Luddite Mac was our 2002 April Fools parody looking back at the lowest of the low-end Macs.
I started teaching in 1985. My school, which was well-equipped in physics hardware, also had a collection of Apple II machines…
The concept of Luddite Mac appeals to me at the gut level, because I am temperamentally resistant to change. When I have found something that works well for me, I’m happy to stick with it and reluctant to move along to the next big thing.
It’s not often I get to write anything but groundless rumors for Luddite Mac, but the opportunity to look back at one of Apple’s finest computers ever got my interest.
Everyone is talking about how great the GS/OS is for the Apple IIGS. Sure, it looks good, and it’s rock solid, but I think I’m going to stick with ProDOS for a few reasons.
The first Mac didn’t quite cut it. With 128 KB of RAM, a single-sided 400K floppy, and no native support for a hard drive, it was a proof of concept machine…
Q: My Dual 450 MHz G4 keeps crashing when I try to load one of my daughter’s games. I recently upgraded to OS X, and I believe the problem is occurring when classic mode is booted. Can you help?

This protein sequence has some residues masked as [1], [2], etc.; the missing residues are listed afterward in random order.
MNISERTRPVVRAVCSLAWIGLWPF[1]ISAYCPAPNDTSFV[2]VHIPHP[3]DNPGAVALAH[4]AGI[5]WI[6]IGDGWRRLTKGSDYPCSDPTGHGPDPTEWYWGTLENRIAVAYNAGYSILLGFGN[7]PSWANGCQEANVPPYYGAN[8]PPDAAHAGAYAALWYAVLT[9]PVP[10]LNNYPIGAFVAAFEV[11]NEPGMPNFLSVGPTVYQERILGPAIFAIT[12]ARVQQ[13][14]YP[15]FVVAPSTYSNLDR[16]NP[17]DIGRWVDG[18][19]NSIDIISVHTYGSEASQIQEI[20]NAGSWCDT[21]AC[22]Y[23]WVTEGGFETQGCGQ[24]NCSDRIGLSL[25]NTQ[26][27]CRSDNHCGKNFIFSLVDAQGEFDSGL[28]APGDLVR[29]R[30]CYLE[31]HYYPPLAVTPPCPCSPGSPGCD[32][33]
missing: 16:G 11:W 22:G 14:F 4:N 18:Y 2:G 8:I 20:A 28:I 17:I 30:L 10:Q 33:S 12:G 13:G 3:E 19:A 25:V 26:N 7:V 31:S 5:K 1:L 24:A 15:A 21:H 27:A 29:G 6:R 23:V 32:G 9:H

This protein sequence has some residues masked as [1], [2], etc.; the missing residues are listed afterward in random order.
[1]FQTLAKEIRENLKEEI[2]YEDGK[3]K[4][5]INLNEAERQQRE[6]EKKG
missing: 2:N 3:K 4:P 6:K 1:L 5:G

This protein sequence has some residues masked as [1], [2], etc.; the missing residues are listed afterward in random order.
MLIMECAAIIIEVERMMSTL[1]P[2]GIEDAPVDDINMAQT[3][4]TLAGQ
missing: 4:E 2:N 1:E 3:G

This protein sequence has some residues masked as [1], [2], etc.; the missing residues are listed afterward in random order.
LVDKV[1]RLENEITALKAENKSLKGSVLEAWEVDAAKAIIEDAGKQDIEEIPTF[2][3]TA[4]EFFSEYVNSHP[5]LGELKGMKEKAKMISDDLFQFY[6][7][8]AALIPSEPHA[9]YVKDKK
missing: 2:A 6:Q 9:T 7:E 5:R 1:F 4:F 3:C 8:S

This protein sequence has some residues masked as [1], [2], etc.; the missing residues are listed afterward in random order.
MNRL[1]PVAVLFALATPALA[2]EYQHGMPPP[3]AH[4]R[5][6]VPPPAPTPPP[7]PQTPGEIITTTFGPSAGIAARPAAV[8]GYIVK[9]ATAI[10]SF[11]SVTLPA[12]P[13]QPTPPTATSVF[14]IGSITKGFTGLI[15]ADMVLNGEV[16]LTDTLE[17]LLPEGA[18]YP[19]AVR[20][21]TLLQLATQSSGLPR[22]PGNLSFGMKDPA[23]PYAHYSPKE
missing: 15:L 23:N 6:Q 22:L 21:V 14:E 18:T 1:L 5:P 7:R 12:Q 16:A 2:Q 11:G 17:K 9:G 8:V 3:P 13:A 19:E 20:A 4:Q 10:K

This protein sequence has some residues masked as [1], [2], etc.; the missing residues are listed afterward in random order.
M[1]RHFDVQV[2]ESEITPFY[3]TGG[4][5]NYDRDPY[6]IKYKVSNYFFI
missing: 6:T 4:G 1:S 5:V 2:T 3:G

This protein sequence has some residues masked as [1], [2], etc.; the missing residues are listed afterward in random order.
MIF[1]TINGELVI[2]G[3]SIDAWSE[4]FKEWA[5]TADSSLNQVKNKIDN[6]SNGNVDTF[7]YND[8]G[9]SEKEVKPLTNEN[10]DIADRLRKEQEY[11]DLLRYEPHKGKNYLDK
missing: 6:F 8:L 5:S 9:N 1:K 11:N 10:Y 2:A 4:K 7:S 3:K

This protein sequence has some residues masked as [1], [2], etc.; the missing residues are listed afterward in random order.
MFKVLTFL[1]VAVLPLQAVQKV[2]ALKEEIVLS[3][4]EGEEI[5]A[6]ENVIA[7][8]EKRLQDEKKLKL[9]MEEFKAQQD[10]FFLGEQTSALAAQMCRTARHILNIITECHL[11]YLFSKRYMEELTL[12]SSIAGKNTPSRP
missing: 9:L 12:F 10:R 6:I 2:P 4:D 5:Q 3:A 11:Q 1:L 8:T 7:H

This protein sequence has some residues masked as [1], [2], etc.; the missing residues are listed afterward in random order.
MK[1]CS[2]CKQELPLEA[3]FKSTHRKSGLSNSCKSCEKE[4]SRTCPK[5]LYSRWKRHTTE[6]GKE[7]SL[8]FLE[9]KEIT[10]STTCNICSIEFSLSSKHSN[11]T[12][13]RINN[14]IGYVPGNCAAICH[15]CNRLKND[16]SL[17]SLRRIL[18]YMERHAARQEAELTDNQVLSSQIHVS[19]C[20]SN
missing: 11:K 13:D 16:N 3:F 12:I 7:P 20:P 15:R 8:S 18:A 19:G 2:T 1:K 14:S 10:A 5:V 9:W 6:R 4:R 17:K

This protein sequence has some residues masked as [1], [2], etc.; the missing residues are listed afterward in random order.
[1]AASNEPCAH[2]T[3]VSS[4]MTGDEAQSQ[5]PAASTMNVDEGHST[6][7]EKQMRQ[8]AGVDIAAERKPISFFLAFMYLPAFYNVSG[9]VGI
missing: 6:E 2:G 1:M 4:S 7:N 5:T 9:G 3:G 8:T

I’ve been thinking about this for a while now, and I’ve come to the conclusion that Macs are contributing to the moral decay of America.
2002 – The G4 has finally reached the 1 GHz mark. This comes even as chips from Intel and AMD surpass the 2 GHz level. Will Apple ever catch up, let alone surpass its PC counterparts in MHz? The answer may lie in revisiting a decision made over eight years ago.
It all started with the keynote. The lucky few who were there, the invitees in the stores and the streaming video downloaders all knew…
Luddite Mac is a somewhat tongue-in-cheek celebration of vintage Macs — and even Apple IIs. The point we always try to make at Low End Mac is that until it dies no computer is ever less capable than it was when you bought it, so try to make the most of it. Our other focus […]